UDAPEST: Sebastian Vettel overcame technical difficulties to win a tense Hungarian Grand Prix on Sunday in a Ferrari one-two that stretched his championship lead to 14 points heading into the summer break after Mercedes rival Lewis Hamilton sportingly surrendered third place to his team-mate.
The four-time Formula One champion made a decent start from pole position, crucially holding off team-mate Kimi Raikkonen on the long straight into Turn 1. On a Hungaroring track where overtaking is notoriously hard, there were limited chances to catch him after that.
But Vettel was hampered by a steering issue for more than half the race, allowing the Mercedes cars to close the gap on him and Raikkonen who in turn was being slowed down by Vettel.
The German, savouring his fourth win of the season and 46th of his Formula One career, took the chequered flag 0.9 seconds ahead of Raikkonen. The Finn had looked faster than Vettel for most of the afternoon.
“I’m over the moon. It was a really difficult race. I had my hands full,” Vettel said. “The steering started to go sideways and it got worse. I felt there was something not right when we dropped the car on the grid. The steering wheel was already not straight, it was tilting to the left. I had no room for error. The race felt very, very long.”
His win owed much to Raikkonen’s cagey driving, and Vettel in turn owes his Finnish team-mate a favour after this.
“I know Kimi was faster,” Vettel said. “Not a great position for him to be in the middle.” Raikkonen used all of his experience to fend off Hamilton, who eventually finished fourth behind Mercedes teammate Valtteri Bottas.
“It wasn’t ideal as I felt I had the speed,” Raikkonen said. “We know as team-mates what we had to do. Probably not force the issue [like we would] against someone else.”
Asked if he could have won the race, he replied: “Definitely, I had a very good car,” but added “we had a plan as a team.”
Hamilton finished fourth after slowing down on the last lap and allowing Finnish team-mate Valtteri Bottas to go past, despite the loss of vital points to the Briton’s championship challenge.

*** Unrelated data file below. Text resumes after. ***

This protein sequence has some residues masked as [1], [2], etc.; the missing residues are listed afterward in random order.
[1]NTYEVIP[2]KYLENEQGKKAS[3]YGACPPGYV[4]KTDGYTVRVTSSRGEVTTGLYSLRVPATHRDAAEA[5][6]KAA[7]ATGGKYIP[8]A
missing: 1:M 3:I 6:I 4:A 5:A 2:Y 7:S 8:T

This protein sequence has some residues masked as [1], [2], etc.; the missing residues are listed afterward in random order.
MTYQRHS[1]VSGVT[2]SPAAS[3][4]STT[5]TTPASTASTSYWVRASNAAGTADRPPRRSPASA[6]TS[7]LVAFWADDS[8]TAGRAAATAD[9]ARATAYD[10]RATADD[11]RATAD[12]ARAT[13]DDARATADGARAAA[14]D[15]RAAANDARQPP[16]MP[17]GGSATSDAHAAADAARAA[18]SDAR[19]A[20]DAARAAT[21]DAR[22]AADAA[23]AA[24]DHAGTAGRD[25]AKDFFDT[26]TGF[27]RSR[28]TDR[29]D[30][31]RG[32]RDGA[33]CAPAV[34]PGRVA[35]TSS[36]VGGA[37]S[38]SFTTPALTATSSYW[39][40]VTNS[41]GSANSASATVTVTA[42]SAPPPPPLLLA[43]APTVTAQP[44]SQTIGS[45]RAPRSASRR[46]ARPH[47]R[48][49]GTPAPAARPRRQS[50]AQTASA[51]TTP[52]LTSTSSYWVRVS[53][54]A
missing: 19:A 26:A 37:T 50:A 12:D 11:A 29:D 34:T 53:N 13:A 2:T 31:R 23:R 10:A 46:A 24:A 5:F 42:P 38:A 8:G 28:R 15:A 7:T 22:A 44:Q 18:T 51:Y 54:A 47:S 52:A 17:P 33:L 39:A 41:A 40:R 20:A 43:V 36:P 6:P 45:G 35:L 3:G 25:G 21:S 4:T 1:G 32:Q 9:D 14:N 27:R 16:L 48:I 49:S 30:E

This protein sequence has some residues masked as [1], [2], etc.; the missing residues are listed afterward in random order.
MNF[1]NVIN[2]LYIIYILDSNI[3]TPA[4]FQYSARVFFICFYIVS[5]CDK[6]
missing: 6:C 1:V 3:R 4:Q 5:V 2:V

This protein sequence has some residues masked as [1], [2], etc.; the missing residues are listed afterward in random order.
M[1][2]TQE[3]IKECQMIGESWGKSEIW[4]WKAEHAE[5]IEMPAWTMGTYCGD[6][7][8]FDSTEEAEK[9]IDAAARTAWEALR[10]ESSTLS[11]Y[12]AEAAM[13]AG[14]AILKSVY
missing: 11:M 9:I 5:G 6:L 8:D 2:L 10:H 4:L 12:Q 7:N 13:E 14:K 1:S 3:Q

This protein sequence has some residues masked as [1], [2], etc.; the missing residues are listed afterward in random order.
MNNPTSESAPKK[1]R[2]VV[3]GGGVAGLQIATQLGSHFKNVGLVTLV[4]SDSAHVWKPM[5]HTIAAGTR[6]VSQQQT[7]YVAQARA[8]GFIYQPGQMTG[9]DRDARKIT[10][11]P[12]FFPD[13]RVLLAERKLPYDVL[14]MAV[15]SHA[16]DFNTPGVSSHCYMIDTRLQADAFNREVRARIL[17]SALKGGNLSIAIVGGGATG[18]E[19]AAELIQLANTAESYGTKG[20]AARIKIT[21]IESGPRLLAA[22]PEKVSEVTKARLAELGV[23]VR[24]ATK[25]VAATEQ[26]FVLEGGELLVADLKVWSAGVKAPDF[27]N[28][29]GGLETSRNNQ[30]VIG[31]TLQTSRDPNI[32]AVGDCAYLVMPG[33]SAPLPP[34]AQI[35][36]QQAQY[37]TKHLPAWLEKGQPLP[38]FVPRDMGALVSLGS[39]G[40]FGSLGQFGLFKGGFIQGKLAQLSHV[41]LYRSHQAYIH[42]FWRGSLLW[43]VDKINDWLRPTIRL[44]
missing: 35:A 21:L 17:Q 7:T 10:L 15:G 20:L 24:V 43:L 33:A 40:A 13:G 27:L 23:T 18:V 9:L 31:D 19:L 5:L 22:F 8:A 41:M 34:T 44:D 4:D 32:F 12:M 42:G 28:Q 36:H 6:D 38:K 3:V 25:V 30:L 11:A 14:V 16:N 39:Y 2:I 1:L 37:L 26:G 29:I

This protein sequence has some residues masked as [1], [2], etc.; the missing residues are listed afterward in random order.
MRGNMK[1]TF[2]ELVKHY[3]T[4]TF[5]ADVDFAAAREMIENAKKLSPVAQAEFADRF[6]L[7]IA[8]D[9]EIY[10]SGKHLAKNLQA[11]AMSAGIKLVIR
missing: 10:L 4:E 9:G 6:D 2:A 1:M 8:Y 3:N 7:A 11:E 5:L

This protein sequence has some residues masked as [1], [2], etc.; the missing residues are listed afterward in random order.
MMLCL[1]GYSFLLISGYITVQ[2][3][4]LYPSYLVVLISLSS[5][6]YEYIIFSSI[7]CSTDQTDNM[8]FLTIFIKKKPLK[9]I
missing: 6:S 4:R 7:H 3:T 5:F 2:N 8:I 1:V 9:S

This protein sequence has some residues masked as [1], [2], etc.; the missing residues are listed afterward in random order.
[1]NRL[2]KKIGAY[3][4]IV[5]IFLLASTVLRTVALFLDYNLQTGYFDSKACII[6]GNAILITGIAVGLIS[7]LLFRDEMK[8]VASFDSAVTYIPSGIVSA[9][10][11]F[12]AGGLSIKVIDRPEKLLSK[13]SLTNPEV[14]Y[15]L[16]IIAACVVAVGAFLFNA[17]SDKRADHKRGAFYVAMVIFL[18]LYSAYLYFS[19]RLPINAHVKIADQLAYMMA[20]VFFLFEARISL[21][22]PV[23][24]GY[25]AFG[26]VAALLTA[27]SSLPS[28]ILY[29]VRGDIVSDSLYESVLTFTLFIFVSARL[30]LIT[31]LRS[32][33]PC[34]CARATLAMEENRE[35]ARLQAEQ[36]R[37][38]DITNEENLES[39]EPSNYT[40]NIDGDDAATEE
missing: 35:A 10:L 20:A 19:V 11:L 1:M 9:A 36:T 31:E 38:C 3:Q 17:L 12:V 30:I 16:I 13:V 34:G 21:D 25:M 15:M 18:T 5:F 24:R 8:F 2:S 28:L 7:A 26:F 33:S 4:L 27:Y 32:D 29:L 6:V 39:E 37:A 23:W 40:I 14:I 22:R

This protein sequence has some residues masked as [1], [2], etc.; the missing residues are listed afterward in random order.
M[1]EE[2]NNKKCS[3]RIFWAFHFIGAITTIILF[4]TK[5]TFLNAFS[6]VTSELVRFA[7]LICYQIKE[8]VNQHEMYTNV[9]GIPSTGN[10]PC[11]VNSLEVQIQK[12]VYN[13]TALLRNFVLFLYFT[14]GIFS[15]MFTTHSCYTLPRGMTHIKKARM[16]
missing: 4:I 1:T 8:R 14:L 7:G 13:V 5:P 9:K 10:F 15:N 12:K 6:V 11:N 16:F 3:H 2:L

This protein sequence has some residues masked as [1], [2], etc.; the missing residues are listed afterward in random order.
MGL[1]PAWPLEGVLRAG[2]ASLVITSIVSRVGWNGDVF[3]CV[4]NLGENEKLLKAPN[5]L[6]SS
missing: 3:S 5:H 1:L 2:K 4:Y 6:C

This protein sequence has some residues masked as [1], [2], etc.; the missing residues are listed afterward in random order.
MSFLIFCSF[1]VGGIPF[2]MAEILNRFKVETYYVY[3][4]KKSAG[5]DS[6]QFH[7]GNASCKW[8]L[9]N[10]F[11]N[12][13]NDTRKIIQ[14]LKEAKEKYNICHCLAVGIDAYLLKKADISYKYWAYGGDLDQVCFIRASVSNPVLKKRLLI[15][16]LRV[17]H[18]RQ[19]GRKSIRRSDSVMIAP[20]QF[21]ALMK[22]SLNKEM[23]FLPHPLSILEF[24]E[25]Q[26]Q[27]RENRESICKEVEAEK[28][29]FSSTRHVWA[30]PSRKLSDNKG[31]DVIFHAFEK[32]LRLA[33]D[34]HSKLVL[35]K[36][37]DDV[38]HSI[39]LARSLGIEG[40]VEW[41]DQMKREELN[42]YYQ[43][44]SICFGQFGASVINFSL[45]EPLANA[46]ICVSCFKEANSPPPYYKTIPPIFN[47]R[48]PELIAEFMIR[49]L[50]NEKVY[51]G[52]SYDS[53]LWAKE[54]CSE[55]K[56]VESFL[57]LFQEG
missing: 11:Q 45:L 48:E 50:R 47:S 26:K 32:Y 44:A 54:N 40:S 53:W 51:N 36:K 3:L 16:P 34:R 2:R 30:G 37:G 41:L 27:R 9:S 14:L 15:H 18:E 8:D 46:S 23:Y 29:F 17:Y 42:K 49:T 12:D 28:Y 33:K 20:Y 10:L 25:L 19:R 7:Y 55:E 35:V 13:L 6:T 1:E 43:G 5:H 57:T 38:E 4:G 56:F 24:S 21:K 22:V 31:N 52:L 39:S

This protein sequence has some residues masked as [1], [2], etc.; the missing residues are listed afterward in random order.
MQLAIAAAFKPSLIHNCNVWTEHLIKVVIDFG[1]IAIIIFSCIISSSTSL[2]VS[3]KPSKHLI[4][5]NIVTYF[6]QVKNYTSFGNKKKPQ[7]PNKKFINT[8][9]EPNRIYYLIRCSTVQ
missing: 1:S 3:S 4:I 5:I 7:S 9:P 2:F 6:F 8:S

Bottas had let Hamilton through on the 45th of the 70 laps, on the assurance that his team-mate would hand back the place if he could not overtake the Ferraris, and the triple champion duly kept his word.
“Really thanks to Lewis for keeping the promise in the end and letting me by,” said Bottas. “I don’t think every team mate would have swapped back.”
Hamilton, whose radio was malfunctioning for some of the race and would have had more of a chance had he got past Bottas earlier, said he had done what he had to do.
“It’s tough in the championship but I’m a man of my word,” he said. “I did say that if I can’t overtake them I would let him back through.”
Dutchman Max Verstappen finished fifth for Red Bull after surviving an opening lap collision with his team-mate Daniel Ricciardo that saw the angry Australian forced into an early retirement, forcing the deployment of the Safety Car.
Two-time champion Spaniard Fernando Alonso came home sixth and recorded the fastest lap of the race for McLaren-Honda after a stirring and often remarkable drive.
Belgian team mate Stoffel Vandoorne was 10th in a double points finish for the former champions, who moved off the bottom of the table and ahead of Sauber.
Spaniard Carlos Sainz was seventh for Toro Rosso with Mexican Sergio Perez eighth and Force India team mate Esteban Ocon ninth.
Britain’s Paul di Resta, replacing unwell Brazilian Felipe Massa at Williams, retired.
Vettel, who started the day just a point ahead of Hamilton, increased his lead by another 13 after 11 of this year’s 20 races as the circus takes a now-traditional three-week European summer holiday before the Belgian Grand Prix.
It was Ferrari’s first one-two in Hungary since 2004, when seven-time champion German Michael Schumacher triumphed ahead of Brazilian Rubens Barrichello, the last season in which the race winner in Hungary went on to win the drivers’ title.